Hassan al-Qahtani, a Saudi security official working at their consulate in Karachi, was gunned down in July about 200 feet from his office by a man on a motorbike. News reports at the time linked the killing to tension between Pakistan’s Sunni and Shiite communities.

But a Saudi official said Thursday that his country and the United States agree that Iran’s Quds Force was involved in the Karachi killing. That allegation, if true, adds important new detail to the portrait of an Iranian covert-action service that has been escalating its attacks against Saudi targets.

The Saudi official, reached by telephone, said that Pakistani intelligence had identified the killer as a member of a Shiite dissident group known as Sapih Mohammed, which has connections with the Quds Force. The Saudi official said this conclusion, that the group had links with Tehran, was based on messages between Iranian officials in Islamabad and members of the dissident group.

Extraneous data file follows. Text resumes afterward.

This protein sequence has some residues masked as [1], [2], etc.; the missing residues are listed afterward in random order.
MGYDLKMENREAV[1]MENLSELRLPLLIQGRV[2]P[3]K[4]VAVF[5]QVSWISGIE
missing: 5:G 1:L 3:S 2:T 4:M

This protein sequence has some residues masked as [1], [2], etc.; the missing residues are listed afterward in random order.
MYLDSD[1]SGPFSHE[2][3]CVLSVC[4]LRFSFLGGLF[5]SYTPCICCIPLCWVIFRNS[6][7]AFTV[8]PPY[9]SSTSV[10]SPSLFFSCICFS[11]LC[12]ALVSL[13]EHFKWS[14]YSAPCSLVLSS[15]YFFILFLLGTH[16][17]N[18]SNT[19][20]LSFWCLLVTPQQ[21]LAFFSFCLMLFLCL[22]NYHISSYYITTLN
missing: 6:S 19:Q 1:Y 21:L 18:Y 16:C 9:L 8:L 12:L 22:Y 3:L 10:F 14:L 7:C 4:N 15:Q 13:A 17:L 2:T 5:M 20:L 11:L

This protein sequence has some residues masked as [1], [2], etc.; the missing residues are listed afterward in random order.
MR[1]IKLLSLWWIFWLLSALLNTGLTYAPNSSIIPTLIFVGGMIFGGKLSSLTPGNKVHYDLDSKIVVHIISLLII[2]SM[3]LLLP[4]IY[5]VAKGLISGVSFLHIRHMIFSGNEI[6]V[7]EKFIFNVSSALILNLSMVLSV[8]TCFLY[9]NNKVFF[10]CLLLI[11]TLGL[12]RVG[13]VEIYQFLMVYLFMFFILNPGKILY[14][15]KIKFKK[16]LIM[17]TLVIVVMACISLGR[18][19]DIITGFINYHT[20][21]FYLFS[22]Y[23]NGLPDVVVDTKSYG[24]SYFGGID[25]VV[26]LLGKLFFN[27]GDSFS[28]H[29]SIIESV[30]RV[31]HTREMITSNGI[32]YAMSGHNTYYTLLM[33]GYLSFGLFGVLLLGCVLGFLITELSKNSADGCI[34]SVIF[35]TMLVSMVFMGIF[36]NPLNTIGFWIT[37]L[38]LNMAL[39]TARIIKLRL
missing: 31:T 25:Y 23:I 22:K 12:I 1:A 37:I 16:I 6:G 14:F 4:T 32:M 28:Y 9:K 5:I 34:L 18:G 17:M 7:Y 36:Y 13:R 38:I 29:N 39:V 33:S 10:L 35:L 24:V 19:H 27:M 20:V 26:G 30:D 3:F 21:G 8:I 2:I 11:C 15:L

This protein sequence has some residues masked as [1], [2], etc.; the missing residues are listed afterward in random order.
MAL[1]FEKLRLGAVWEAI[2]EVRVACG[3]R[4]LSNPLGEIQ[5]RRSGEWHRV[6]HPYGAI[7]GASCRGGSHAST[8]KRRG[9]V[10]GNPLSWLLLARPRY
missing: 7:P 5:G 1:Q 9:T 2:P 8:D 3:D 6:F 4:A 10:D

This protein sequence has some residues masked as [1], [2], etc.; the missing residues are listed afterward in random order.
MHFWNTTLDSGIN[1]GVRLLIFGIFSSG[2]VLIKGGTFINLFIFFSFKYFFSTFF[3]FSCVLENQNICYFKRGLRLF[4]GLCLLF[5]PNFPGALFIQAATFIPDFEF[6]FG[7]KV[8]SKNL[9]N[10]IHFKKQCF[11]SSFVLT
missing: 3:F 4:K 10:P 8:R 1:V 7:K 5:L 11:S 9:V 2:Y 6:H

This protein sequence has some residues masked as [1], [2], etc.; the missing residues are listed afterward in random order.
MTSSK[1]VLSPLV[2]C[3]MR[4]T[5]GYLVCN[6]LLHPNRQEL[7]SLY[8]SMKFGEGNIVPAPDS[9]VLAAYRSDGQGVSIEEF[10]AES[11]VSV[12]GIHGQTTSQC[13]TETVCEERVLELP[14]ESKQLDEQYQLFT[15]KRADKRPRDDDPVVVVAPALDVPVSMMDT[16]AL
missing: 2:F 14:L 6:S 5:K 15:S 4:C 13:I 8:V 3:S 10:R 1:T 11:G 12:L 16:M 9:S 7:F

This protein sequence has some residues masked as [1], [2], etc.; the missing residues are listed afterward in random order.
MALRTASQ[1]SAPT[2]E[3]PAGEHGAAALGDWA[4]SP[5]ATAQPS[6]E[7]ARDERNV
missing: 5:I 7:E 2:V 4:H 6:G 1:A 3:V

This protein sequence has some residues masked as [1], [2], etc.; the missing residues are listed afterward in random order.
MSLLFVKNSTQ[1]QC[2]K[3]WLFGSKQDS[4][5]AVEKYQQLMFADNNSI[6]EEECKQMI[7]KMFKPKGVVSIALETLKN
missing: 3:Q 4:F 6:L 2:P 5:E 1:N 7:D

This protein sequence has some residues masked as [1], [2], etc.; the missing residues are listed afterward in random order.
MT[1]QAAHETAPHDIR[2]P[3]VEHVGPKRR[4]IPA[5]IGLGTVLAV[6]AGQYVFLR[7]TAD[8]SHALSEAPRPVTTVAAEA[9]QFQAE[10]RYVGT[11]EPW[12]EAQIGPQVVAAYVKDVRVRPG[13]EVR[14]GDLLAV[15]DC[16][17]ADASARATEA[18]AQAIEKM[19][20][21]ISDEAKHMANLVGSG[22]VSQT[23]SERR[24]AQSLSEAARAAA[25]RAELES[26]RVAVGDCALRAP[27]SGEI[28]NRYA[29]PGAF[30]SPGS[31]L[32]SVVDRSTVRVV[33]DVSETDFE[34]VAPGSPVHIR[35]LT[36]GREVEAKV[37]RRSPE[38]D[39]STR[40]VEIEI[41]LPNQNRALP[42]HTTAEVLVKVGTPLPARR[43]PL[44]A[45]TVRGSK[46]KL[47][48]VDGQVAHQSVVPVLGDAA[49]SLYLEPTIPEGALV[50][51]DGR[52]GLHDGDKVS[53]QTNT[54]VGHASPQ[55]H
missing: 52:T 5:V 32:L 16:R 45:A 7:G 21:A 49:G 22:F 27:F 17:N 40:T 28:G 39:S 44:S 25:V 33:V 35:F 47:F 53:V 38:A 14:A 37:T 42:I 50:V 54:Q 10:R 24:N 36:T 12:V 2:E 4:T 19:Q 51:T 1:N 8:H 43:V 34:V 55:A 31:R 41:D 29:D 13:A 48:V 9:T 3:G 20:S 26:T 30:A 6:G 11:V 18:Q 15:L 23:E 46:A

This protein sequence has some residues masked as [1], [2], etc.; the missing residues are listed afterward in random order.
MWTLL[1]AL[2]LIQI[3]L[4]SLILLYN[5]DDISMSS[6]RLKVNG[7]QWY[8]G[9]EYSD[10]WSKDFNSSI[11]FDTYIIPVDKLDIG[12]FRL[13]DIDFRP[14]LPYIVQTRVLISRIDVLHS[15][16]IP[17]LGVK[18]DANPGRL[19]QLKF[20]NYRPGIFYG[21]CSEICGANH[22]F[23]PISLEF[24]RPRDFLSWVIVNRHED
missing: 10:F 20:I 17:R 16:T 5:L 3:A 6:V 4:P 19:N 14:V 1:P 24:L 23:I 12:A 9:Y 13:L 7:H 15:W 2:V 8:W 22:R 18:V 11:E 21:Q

The Saudi official noted additional examples of Iran’s campaign against Riyadh and its allies. He cited the 2005 killing of former Lebanese prime minister Rafik Al-Hariri. A U.N. Special Tribunal charged this year that the murder was plotted by four officials of Hezbollah, the Iran-backed Shiite militia in Lebanon. The senior Hezbollah official among the four, Mustafa Badr al-Din, is viewed by U.S. counterterrorism analysts as having close links with the Quds Force.

As further evidence of the Iran-backed campaign, the Saudi official cited the threats against Saudi Arabia’s ambassador to Beirut, Abdel Aziz al-Khoja, who was forced to flee in 2008 after Hezbollah took to the streets in West Beirut and other parts of Lebanon.

The Saudi official also provided new allegations about Gholam Shakuri, the Quds Force official who was named in Tuesday’s indictment as having conspired with an Iranian American named Manssor Arbabsiar to murder the Saudi ambassador to Washington. He described Shakuri as an important Quds Force case officer who had helped organize militant Shiite protesters in Bahrain.

According to the Saudi official, Shakuri was among the Iranians who met Hasan Mushaima, a radical Bahraini Shiite cleric, during a stopover in Beirut last February, when Mushaima was on his way back home to lead protests in Bahrain.

A cautionary note: These are all just allegations, and raw intelligence sometimes leads to hasty conclusions. But the additional evidence does address the central puzzle of the Washington assassination plot, which is why a sophisticated organization like the Quds Force would take so many risks to go after the Saudis, and use such unlikely proxies. Answer: They’ve done it before.